Originally published in 19 Harvard Negotiation Law Review 1 and
Pepperdine University Legal Studies Research Paper No. 2013/16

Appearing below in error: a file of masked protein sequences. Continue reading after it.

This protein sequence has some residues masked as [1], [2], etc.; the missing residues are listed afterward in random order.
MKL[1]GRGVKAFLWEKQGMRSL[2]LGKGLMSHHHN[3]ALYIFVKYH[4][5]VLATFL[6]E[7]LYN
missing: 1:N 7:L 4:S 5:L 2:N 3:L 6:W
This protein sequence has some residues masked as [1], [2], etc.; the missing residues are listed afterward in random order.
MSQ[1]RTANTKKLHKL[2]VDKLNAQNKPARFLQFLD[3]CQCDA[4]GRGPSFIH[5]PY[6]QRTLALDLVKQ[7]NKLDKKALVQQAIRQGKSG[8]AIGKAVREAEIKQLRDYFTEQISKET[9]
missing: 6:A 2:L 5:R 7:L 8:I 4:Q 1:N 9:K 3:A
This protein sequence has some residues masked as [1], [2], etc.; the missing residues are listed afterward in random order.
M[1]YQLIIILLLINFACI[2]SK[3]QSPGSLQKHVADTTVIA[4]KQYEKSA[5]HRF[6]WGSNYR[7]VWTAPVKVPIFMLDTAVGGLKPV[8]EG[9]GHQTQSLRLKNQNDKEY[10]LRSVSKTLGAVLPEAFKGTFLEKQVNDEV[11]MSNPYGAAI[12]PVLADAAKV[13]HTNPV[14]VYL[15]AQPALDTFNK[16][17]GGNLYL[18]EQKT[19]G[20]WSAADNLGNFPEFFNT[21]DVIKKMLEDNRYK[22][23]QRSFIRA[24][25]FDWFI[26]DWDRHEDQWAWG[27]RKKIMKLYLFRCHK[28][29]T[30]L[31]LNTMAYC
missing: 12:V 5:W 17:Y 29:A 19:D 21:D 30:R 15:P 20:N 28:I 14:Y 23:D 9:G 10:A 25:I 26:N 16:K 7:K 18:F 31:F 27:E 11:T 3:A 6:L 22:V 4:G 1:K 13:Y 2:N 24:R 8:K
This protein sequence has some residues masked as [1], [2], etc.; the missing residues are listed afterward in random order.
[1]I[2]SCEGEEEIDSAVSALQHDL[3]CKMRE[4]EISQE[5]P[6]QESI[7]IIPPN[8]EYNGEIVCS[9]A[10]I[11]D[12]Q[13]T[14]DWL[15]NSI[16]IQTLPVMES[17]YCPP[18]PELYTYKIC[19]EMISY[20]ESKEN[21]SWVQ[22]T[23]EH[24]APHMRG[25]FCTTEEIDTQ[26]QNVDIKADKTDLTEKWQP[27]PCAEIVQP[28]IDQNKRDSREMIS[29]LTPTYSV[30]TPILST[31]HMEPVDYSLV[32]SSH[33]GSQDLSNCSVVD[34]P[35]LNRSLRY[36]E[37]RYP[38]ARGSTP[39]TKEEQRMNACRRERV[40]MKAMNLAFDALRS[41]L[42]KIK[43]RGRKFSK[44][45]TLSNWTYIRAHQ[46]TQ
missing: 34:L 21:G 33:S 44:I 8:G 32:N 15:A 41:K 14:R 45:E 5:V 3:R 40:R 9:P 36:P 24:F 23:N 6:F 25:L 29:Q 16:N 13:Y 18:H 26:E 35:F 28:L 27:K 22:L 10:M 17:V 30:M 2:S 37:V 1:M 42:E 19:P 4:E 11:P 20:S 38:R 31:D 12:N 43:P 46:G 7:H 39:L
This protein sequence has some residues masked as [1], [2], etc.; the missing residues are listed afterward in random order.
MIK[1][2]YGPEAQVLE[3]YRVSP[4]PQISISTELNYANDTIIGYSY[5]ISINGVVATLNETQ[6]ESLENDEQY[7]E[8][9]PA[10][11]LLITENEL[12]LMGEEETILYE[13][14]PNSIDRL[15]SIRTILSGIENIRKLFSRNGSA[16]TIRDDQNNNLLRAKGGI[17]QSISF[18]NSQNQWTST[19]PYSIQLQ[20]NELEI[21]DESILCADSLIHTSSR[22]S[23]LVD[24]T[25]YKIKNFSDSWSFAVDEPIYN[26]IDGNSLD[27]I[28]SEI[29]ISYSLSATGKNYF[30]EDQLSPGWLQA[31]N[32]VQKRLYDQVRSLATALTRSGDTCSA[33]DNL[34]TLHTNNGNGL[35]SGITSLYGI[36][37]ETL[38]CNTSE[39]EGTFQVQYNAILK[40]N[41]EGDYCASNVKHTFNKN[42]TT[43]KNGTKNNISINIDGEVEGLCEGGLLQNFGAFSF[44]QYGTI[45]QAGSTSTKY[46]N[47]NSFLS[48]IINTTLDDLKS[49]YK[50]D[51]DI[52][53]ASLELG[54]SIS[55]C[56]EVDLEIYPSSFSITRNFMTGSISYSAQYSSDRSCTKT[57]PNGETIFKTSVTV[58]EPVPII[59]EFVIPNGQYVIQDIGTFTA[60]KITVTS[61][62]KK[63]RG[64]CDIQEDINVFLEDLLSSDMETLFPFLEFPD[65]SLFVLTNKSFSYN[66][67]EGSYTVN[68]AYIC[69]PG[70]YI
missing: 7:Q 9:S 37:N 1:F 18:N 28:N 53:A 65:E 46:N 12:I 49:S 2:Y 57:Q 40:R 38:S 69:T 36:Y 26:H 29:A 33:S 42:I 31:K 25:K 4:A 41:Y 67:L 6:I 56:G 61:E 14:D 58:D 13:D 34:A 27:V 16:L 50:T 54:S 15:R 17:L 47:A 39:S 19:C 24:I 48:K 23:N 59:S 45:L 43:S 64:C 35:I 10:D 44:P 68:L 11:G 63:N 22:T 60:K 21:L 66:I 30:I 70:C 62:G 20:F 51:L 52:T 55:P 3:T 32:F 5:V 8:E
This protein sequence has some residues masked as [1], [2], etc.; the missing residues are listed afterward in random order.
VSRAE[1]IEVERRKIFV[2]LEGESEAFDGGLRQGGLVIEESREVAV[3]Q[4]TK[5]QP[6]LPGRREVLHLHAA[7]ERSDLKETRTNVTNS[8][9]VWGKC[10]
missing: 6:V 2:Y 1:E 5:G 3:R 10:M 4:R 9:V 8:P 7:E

As attorneys for the world’s most visible clients, corporate counsel played a key role in the transformation of American conflict resolution in the late Twentieth Century. In 1997 a survey of Fortune 1,000 corporate counsel provided the first broad-based picture of conflict resolution processes within large companies. In 2011, a second landmark survey of corporate counsel in Fortune 1,000 companies captured a variety of critical changes in the ways large companies handle conflict. Comparing their responses to those of the mid-1990s, clear and significant evolutionary trends are observable, including a further shift in corporate orientation away from litigation and toward “alternative dispute resolution (ADR),” moderated expectations of ADR; increasing use of mediation, contrasted with a dramatic fall-off in arbitration (except, importantly, consumer and products liability cases); greater control over the selection of third-party neutrals; growing emphasis on proactive approaches such as early neutral evaluation, early case assessment, and integrated systems for managing employment disputes. This article summarizes and analyzes the results of the 2011 Fortune 1,000 survey, compares current data to the 1997 results, and sets both studies against the background of a half-century of evolution. The article concludes with reflections on the future of corporate dispute resolution and conflict management and related research questions.
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